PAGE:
Israeli study on viral load, Delta infections, vaccinations and boosters

Scientists from Israel have recently explored the effectiveness of two-dose and three-dose regimens of the BNT162b2 coronavirus disease 2019 (COVID-19) vaccine (Pfizer/BioNTech) to reduce viral load in breakthrough infections caused by the delta variant of severe acute respiratory syndrome coronavirus 2 (SARS-CoV-2). Furthermore, they observe that the gradual reduction of vaccine efficacy against viral load as a function of time since the last vaccination could be regained through a third booster dose. The study is currently available on the medRxiv* preprint server while awaiting peer review.


The delta variant of SARS-CoV-2, which was first detected in India, has caused a sudden resurgence of new infections in many counties across the globe, including Israel. Despite high vaccine coverage, Israel has faced an exponential rise in infection rate in summer 2021 when the delta variant was predominantly circulating in the entire country.

The mass vaccination programs in Israel include the BNT162b2 vaccine, which is highly effective in reducing SARS-CoV-2 infection and symptomatic COVID-19. The vaccine also effectively reduces viral load in breakthrough infections, justifying its potency against disease severity and infectiousness. However, the increasing number of breakthrough infections has raised concern over waning vaccine efficacy with time. Given this possibility, Israel has initiated a third booster vaccination program in August 2021 to curb viral transmission.

The study

In the current study, scientists have investigated the impact of a third booster dose of the BNT162b2 vaccine on viral load in breakthrough infections. Their analysis specifically included adults aged 20 years or above who had been infected with SARS-CoV-2 during June – August 2021, when the delta variant was dominant in Israel.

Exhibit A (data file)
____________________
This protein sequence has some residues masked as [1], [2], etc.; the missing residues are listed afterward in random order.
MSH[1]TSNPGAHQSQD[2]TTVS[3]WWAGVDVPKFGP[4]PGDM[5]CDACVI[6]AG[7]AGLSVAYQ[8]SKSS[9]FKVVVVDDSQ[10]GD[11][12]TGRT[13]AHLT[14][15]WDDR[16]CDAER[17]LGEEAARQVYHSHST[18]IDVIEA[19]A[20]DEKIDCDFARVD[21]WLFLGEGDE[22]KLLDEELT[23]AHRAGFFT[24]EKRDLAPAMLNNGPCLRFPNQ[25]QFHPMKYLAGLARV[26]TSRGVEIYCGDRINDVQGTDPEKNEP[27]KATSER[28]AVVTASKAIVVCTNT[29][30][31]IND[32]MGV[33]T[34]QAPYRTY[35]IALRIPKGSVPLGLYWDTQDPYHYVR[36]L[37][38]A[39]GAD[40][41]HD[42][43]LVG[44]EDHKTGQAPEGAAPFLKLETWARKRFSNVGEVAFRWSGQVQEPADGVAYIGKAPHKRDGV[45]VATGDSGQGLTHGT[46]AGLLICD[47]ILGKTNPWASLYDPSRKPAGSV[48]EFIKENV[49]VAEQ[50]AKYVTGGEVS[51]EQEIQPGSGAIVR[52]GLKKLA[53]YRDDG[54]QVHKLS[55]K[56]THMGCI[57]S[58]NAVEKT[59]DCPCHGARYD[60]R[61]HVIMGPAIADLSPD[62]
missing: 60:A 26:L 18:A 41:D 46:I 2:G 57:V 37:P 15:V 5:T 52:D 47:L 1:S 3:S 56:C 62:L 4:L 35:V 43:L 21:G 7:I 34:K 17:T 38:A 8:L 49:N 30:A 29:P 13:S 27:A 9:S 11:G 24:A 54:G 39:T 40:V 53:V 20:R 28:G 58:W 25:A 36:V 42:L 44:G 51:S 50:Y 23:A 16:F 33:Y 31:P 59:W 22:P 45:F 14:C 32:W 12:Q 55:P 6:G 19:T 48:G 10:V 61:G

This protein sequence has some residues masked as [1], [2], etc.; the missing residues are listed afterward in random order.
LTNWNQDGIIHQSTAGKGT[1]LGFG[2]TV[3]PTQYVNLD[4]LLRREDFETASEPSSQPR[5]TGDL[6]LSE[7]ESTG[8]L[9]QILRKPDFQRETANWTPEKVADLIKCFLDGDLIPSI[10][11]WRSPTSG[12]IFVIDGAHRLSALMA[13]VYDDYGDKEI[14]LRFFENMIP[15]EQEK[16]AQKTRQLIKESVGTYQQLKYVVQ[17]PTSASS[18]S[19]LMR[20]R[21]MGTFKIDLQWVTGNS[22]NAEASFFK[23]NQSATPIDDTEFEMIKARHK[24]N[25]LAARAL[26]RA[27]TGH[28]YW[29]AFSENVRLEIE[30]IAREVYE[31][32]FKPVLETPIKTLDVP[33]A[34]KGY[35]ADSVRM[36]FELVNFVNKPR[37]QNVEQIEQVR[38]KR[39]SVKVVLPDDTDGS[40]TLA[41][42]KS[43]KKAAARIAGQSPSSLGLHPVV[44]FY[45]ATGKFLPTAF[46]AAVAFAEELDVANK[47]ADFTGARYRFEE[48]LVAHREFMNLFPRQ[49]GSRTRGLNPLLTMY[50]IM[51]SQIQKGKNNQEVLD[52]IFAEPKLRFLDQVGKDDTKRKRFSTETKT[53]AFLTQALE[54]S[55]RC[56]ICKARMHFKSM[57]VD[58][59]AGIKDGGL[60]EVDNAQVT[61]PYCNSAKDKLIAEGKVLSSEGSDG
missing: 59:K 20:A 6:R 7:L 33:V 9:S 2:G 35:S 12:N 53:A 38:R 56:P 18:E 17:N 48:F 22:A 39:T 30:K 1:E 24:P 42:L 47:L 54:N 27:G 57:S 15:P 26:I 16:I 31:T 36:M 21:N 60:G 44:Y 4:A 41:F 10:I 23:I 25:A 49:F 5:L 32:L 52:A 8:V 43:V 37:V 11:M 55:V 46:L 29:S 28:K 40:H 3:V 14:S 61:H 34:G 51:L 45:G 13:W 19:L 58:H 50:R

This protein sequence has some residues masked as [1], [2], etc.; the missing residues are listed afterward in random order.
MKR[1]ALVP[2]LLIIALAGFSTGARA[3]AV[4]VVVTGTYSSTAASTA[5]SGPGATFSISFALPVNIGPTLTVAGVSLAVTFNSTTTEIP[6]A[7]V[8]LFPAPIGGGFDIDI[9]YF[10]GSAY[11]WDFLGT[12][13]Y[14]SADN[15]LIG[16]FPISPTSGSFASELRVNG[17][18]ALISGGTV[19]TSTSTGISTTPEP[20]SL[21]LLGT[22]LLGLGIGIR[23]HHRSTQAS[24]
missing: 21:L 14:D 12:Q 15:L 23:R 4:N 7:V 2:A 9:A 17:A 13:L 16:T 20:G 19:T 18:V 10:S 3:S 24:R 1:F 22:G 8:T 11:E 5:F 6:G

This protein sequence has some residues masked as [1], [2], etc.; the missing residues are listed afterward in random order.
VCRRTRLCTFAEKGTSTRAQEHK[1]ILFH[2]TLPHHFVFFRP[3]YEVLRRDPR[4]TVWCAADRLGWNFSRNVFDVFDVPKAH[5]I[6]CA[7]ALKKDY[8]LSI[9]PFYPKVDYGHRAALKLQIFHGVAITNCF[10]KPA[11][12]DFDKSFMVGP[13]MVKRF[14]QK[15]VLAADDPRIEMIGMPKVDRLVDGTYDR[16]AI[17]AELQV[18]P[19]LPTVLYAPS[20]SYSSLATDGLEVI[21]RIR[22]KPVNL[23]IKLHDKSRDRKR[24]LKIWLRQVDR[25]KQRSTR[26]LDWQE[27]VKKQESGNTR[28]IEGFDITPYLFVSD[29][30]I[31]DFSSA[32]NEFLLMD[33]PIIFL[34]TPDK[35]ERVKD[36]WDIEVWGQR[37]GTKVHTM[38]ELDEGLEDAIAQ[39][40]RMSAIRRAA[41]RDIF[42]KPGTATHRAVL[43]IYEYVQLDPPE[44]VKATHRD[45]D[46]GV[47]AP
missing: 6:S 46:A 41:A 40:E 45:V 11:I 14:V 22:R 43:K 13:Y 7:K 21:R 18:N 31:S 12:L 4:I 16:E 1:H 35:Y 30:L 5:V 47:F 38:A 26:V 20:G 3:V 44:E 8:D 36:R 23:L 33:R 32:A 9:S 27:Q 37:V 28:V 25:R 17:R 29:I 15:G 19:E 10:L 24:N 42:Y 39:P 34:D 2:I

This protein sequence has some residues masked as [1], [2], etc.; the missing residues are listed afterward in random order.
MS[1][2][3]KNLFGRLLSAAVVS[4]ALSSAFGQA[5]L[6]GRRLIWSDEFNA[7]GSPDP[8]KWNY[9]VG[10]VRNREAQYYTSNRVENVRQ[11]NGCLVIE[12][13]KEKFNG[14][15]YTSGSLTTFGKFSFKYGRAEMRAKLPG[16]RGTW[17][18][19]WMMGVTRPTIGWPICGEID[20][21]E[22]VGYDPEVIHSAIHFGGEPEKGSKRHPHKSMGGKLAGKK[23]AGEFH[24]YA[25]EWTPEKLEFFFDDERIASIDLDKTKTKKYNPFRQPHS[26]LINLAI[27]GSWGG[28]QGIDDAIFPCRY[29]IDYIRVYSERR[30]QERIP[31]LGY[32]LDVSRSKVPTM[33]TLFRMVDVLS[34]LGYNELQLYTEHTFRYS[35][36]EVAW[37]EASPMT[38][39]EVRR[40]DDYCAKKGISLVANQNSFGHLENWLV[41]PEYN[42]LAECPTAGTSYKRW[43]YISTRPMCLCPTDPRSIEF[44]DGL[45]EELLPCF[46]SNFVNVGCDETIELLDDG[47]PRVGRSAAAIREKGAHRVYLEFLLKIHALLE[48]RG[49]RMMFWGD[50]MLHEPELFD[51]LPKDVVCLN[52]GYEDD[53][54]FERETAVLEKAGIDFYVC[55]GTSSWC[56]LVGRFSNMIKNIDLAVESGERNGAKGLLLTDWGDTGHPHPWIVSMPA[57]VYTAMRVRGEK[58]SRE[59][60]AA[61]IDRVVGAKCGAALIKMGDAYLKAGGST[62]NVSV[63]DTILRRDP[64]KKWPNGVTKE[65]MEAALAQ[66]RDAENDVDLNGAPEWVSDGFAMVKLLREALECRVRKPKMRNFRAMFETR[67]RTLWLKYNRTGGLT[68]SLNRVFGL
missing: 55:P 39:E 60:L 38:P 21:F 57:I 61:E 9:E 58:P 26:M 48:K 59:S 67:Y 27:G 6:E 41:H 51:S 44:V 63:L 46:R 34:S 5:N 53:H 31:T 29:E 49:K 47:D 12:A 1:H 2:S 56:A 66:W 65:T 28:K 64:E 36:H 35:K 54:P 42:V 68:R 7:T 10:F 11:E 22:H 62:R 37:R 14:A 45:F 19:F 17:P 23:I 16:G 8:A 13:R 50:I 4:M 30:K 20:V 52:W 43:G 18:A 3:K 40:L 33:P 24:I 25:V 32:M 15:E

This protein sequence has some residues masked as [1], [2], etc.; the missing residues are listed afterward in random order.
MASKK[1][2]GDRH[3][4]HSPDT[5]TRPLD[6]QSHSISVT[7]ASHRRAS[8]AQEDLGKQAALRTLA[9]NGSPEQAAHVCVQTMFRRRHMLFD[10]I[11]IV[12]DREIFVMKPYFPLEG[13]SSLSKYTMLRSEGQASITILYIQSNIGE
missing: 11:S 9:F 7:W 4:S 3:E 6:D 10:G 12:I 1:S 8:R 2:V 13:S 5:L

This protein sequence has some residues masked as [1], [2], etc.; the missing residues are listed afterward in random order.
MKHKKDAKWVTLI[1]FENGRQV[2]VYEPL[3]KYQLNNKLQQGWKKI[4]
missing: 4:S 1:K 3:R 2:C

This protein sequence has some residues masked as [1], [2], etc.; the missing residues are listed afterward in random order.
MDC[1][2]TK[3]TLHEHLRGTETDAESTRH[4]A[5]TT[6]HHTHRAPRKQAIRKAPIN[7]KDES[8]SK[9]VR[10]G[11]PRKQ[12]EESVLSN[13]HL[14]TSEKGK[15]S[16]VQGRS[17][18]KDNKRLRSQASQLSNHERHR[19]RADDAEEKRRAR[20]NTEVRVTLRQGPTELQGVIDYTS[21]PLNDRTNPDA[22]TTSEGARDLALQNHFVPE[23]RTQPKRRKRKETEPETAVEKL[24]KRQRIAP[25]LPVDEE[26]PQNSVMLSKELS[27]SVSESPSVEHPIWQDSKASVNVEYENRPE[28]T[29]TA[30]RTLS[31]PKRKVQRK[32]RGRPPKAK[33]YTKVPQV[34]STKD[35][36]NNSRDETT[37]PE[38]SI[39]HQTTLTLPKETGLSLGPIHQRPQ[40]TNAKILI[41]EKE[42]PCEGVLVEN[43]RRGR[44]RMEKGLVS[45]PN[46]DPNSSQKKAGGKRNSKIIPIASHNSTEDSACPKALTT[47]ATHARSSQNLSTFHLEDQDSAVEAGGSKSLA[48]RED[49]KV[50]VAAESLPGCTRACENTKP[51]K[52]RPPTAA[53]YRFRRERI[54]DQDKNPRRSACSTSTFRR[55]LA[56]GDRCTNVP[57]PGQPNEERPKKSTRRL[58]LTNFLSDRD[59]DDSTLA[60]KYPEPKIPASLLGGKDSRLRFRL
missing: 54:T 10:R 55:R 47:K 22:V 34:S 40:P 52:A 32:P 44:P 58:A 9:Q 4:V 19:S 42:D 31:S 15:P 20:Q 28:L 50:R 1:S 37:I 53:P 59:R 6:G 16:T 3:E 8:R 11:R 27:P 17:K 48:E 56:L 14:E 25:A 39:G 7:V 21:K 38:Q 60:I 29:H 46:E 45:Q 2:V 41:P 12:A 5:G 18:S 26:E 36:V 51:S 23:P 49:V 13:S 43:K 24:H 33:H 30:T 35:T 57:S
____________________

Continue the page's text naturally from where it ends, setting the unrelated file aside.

By comparing infection data with vaccination data, they have identified a total of 11,889 infections; of which 1,910 were in unvaccinated adults, 9,734 were in adults vaccinated with the two-dose regimen, and 245 were in booster-vaccinated adults.

Important observations

The findings revealed that the two-dose regimen of the BNT162b2 vaccine is highly effective in reducing viral loads of delta breakthrough infections during the initial two months post-second dose vaccination. Compared to unvaccinated individuals, vaccinated individuals exhibited 15-fold lower viral loads, which is similar to that observed in breakthrough infections by non-delta variants. However, the protection against viral load started reducing after two months of the second vaccine dose, followed by a complete diminution after 6 months.

Importantly, a recovery from waning vaccine efficacy was observed after administration of the third booster dose of the BNT162b2 vaccine. Specifically, the third vaccination caused a more than 4-fold reduction in viral loads.

The analysis covering the entire population revealed only a small difference in viral load between vaccinated and unvaccinated individuals. This could be because when the delta variant became dominant in Israel, a large proportion of the vaccinated population had already passed the initial 2-month period post-vaccination.

Study significance

The study reveals that the two-dose regimen of the BNT162b2 vaccine is effective against severe COVID-19 and infectiousness for a short period of 2 months. However, the vaccine becomes ineffective six months post-vaccination. Importantly, this waning efficacy could be regained by a third vaccine dose, which should be administered at least five months after the second vaccine dose. Further studies are needed to evaluate the long-term efficacy of the booster vaccination.

As mentioned by the scientists, one limitation of the study is considering viral load as a measure of disease severity and infectiousness. Although regarded as a common proxy, viral load obtained from a positive polymerase chain reaction (PCR) result is not necessarily an indicator of infectious virus.

*Important Notice

medRxiv publishes preliminary scientific reports that are not peer-reviewed and, therefore, should not be regarded as conclusive, guide clinical practice/health-related behavior, or treated as established information.

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